How to make: Fried Green Tomatoes

photo from southern living mag.

This dish is a southern classic. A tangy, juicy, salty fried-up batch of awesome. I just re-watched the 1991 film of the same name, inspired by the book (of the same name) by Fannie Flagg. If you’ve never seen the movie, it’s quite good. It reminds us of the power and rescue of community and friendship.

The book by Flagg, is quite a bit better than the movie, and comes peppered with recipes of simply delicious southern cuisine. Pies, meat dishes, side dishes, goodies. If you want to spruce up your menu, check out the book from the library. I saw it on amazon.com, new, for $15.

When tomatoes aren’t¬†ripening¬†toward the end of the season, or for sale at a farmers market, pick them while they are firm and still juicy, and before red spots start. I made up a batch of fried green tomatoes from the recipe below, and it was fabulous. (Mind you, I like fried food. I’d even be tempted to eat a deep fried boot.) Usually when something¬†edible¬†is fried is ventures into the realm of superior in some way.

Fried Green Tomatoes –
1 medium green tomato (per person)
salt
pepper
white cornmeal (some use flour instead, about a cup)
bacon drippings
(some also use a bit of cayenne pepper too)

Directions:

Slice tomatoes about 1/4 inch thick, season with salt and pepper to taste, and then coat both sides with cornmeal. (some do this in a plastic bag.)

In a large skillet, heat enough bacon drippings to coat the bottom of the pan, and fry tomatoes until lightly browned on both sides (about 2 min each side)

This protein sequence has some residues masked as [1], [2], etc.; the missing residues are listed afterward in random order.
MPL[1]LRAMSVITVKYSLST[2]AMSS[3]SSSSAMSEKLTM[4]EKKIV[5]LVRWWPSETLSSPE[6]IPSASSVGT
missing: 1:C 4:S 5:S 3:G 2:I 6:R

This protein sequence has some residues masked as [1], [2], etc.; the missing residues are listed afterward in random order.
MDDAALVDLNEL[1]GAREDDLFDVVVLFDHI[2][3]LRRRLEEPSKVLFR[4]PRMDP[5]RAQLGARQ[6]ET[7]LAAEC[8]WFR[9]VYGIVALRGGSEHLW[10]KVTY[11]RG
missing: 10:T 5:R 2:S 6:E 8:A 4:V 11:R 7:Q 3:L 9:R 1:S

Have you tried them?

I hope you give it a try, if you never have made them before.

Tell me how it goes.

Are You Heebie Jeebie Susceptible? (self-test)

 

Will he feel nice on your neck? Creepy crawlies give some the heebie jeebies!

 

Heebie Jeebies is similar to the British term “Screaming Habdabs,” a phrase which I am quite fond of. You got to love it! If I used it, however, not too many would understand me in the place with my greatest readership-the USA. Both are ¬†non sense¬†rhyming¬†phrases used to describe a feeling of anxiety or apprehension, or worse.

Lots of things can bring them on. Perhaps, later, you can contribute a few situations that give you the heebie jeebies. For now, try this self-test to see if you are highly susceptible to their onset. HAVE FUN!

 

DIRECTIONS:

Answer each with one of the following-

A. Rarely or Never True.

B. Sometimes True.

C. Mostly or Always True

Keep track of your answers!

 

1. The thought of drinking unidentified, or identified “floaters” in your beverage gives you a weird taste in your mouth, or funny feeling in your stomach (and you won’t do it.)